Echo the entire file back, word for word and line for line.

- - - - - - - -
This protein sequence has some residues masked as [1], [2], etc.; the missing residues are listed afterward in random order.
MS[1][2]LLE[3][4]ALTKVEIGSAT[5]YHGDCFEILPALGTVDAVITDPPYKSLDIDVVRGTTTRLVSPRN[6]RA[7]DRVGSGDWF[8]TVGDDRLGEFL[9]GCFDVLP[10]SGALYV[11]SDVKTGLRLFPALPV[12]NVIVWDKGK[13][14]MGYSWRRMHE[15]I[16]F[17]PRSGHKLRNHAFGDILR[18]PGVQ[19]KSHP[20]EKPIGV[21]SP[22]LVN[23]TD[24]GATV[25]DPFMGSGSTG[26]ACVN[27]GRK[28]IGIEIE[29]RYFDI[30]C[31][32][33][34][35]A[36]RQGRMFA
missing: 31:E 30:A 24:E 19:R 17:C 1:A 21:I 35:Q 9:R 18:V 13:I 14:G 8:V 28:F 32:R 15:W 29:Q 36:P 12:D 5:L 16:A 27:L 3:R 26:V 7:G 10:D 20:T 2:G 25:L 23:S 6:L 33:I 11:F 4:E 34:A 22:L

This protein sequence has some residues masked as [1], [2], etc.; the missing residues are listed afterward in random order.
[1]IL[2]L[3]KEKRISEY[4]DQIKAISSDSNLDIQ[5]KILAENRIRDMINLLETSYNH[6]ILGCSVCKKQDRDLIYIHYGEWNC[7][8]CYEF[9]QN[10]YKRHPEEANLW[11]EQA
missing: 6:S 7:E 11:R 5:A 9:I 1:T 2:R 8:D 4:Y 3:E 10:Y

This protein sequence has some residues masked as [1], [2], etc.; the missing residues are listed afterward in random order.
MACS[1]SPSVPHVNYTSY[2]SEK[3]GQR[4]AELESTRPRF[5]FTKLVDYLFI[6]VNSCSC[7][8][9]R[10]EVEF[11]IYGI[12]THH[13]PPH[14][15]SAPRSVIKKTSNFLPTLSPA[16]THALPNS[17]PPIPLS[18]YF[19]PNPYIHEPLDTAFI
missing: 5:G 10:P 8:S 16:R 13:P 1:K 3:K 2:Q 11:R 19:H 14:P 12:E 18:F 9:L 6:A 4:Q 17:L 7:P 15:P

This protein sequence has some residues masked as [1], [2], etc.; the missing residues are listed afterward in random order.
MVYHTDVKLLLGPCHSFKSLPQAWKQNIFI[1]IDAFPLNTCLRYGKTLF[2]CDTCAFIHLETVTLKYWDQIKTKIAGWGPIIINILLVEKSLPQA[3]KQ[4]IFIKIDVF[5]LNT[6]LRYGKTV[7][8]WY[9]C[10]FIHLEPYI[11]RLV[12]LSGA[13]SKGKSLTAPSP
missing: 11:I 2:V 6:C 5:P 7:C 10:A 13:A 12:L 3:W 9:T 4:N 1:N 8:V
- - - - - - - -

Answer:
This protein sequence has some residues masked as [1], [2], etc.; the missing residues are listed afterward in random order.
MS[1][2]LLE[3][4]ALTKVEIGSAT[5]YHGDCFEILPALGTVDAVITDPPYKSLDIDVVRGTTTRLVSPRN[6]RA[7]DRVGSGDWF[8]TVGDDRLGEFL[9]GCFDVLP[10]SGALYV[11]SDVKTGLRLFPALPV[12]NVIVWDKGK[13][14]MGYSWRRMHE[15]I[16]F[17]PRSGHKLRNHAFGDILR[18]PGVQ[19]KSHP[20]EKPIGV[21]SP[22]LVN[23]TD[24]GATV[25]DPFMGSGSTG[26]ACVN[27]GRK[28]IGIEIE[29]RYFDI[30]C[31][32][33][34][35]A[36]RQGRMFA
missing: 31:E 30:A 24:E 19:R 17:C 1:A 21:I 35:Q 9:R 18:V 13:I 14:G 8:V 28:F 32:R 15:W 29:Q 36:P 12:D 5:L 16:A 27:L 3:R 26:V 7:G 10:D 20:T 2:G 25:L 23:S 6:L 33:I 11:F 4:E 34:A 22:L

This protein sequence has some residues masked as [1], [2], etc.; the missing residues are listed afterward in random order.
[1]IL[2]L[3]KEKRISEY[4]DQIKAISSDSNLDIQ[5]KILAENRIRDMINLLETSYNH[6]ILGCSVCKKQDRDLIYIHYGEWNC[7][8]CYEF[9]QN[10]YKRHPEEANLW[11]EQA
missing: 6:S 7:E 11:R 5:A 9:I 1:T 2:R 8:D 4:Y 3:E 10:Y

This protein sequence has some residues masked as [1], [2], etc.; the missing residues are listed afterward in random order.
MACS[1]SPSVPHVNYTSY[2]SEK[3]GQR[4]AELESTRPRF[5]FTKLVDYLFI[6]VNSCSC[7][8][9]R[10]EVEF[11]IYGI[12]THH[13]PPH[14][15]SAPRSVIKKTSNFLPTLSPA[16]THALPNS[17]PPIPLS[18]YF[19]PNPYIHEPLDTAFI
missing: 5:G 10:P 8:S 16:R 13:P 1:K 3:K 2:Q 11:R 19:H 14:P 12:E 18:F 9:L 6:A 4:Q 17:L 7:P 15:P

This protein sequence has some residues masked as [1], [2], etc.; the missing residues are listed afterward in random order.
MVYHTDVKLLLGPCHSFKSLPQAWKQNIFI[1]IDAFPLNTCLRYGKTLF[2]CDTCAFIHLETVTLKYWDQIKTKIAGWGPIIINILLVEKSLPQA[3]KQ[4]IFIKIDVF[5]LNT[6]LRYGKTV[7][8]WY[9]C[10]FIHLEPYI[11]RLV[12]LSGA[13]SKGKSLTAPSP
missing: 11:I 2:V 6:C 5:P 7:C 10:A 13:A 12:L 3:W 9:T 4:N 1:N 8:V